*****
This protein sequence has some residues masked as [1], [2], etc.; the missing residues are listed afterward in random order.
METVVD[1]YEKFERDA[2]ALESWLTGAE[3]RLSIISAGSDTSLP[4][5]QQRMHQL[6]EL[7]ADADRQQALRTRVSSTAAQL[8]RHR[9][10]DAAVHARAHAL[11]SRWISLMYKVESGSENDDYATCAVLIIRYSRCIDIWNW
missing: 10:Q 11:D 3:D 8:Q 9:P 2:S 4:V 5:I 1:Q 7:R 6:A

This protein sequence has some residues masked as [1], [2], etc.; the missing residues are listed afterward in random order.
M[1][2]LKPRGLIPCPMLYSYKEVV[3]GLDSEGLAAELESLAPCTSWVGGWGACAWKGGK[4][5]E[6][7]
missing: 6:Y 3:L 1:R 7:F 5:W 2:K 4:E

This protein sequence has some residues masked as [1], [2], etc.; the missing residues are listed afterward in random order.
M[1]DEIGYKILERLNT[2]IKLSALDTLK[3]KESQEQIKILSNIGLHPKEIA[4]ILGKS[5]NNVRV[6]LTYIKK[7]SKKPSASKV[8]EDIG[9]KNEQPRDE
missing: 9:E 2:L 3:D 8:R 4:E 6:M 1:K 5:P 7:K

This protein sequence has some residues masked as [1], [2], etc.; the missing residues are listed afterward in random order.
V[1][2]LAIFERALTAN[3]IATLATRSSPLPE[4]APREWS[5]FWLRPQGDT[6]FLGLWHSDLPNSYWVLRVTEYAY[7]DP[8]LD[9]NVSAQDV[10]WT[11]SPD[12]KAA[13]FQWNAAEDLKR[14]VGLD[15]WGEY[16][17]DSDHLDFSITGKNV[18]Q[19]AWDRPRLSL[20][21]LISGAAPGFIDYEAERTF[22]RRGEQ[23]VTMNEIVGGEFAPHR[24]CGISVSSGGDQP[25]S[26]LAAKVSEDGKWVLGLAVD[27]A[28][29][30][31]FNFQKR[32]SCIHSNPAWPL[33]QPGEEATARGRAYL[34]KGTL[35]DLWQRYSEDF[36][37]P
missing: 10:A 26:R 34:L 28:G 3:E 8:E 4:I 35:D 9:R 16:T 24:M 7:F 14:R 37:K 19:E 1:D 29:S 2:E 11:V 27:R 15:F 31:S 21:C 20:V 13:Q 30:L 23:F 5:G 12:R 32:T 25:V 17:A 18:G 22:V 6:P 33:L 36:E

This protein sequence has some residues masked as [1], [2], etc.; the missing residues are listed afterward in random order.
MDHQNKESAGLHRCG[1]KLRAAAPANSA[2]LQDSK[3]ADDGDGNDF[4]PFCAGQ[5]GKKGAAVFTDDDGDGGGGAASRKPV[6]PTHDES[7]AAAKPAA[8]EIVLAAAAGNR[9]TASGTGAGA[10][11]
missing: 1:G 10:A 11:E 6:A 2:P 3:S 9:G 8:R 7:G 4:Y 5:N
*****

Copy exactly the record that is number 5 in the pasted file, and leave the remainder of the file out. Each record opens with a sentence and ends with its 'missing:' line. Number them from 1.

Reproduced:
This protein sequence has some residues masked as [1], [2], etc.; the missing residues are listed afterward in random order.
MDHQNKESAGLHRCG[1]KLRAAAPANSA[2]LQDSK[3]ADDGDGNDF[4]PFCAGQ[5]GKKGAAVFTDDDGDGGGGAASRKPV[6]PTHDES[7]AAAKPAA[8]EIVLAAAAGNR[9]TASGTGAGA[10][11]
missing: 1:G 10:A 11:E 6:A 2:P 3:S 9:G 8:R 7:G 4:Y 5:N